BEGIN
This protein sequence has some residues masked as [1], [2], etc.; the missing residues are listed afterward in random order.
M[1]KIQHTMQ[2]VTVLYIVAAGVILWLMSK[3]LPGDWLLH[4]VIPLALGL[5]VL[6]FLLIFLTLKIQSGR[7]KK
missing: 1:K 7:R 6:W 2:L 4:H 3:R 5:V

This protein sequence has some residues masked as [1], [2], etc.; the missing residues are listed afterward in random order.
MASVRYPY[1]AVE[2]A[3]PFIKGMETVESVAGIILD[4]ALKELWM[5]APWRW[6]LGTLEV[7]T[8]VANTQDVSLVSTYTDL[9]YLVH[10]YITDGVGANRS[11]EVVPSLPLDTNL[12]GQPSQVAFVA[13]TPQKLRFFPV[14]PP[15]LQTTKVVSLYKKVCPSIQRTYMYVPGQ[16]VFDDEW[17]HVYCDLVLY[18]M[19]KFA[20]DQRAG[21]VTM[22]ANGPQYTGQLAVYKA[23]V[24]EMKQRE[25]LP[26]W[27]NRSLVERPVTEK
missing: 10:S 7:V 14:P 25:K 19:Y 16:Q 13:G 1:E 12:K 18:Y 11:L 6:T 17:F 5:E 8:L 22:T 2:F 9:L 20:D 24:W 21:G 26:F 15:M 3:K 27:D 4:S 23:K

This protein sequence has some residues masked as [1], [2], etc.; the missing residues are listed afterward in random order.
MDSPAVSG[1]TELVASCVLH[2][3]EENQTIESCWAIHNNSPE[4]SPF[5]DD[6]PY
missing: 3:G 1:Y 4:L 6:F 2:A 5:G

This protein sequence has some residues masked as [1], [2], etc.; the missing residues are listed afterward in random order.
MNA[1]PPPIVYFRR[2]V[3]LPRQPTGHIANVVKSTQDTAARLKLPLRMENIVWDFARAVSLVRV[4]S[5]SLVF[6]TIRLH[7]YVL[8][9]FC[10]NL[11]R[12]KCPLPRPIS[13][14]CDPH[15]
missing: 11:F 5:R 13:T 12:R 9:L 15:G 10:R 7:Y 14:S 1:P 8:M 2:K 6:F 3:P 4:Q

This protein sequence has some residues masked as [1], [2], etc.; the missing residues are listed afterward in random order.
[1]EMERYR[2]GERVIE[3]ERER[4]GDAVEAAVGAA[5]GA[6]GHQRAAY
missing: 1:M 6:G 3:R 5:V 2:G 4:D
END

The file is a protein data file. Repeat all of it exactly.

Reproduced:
This protein sequence has some residues masked as [1], [2], etc.; the missing residues are listed afterward in random order.
M[1]KIQHTMQ[2]VTVLYIVAAGVILWLMSK[3]LPGDWLLH[4]VIPLALGL[5]VL[6]FLLIFLTLKIQSGR[7]KK
missing: 1:K 7:R 6:W 2:L 4:H 3:R 5:V

This protein sequence has some residues masked as [1], [2], etc.; the missing residues are listed afterward in random order.
MASVRYPY[1]AVE[2]A[3]PFIKGMETVESVAGIILD[4]ALKELWM[5]APWRW[6]LGTLEV[7]T[8]VANTQDVSLVSTYTDL[9]YLVH[10]YITDGVGANRS[11]EVVPSLPLDTNL[12]GQPSQVAFVA[13]TPQKLRFFPV[14]PP[15]LQTTKVVSLYKKVCPSIQRTYMYVPGQ[16]VFDDEW[17]HVYCDLVLY[18]M[19]KFA[20]DQRAG[21]VTM[22]ANGPQYTGQLAVYKA[23]V[24]EMKQRE[25]LP[26]W[27]NRSLVERPVTEK
missing: 10:S 7:V 14:P 25:K 19:Y 16:Q 13:G 1:E 12:K 18:Y 11:L 6:T 17:F 5:E 8:L 22:T 2:F 9:L 20:D 24:W 21:G 26:F 15:M 3:K 27:D 4:S 23:K

This protein sequence has some residues masked as [1], [2], etc.; the missing residues are listed afterward in random order.
MDSPAVSG[1]TELVASCVLH[2][3]EENQTIESCWAIHNNSPE[4]SPF[5]DD[6]PY
missing: 3:G 1:Y 4:L 6:F 2:A 5:G

This protein sequence has some residues masked as [1], [2], etc.; the missing residues are listed afterward in random order.
MNA[1]PPPIVYFRR[2]V[3]LPRQPTGHIANVVKSTQDTAARLKLPLRMENIVWDFARAVSLVRV[4]S[5]SLVF[6]TIRLH[7]YVL[8][9]FC[10]NL[11]R[12]KCPLPRPIS[13][14]CDPH[15]
missing: 11:F 5:R 13:T 12:R 9:L 15:G 10:R 7:Y 14:S 1:P 8:M 2:K 6:F 3:P 4:Q

This protein sequence has some residues masked as [1], [2], etc.; the missing residues are listed afterward in random order.
[1]EMERYR[2]GERVIE[3]ERER[4]GDAVEAAVGAA[5]GA[6]GHQRAAY
missing: 1:M 6:G 3:R 5:V 2:G 4:D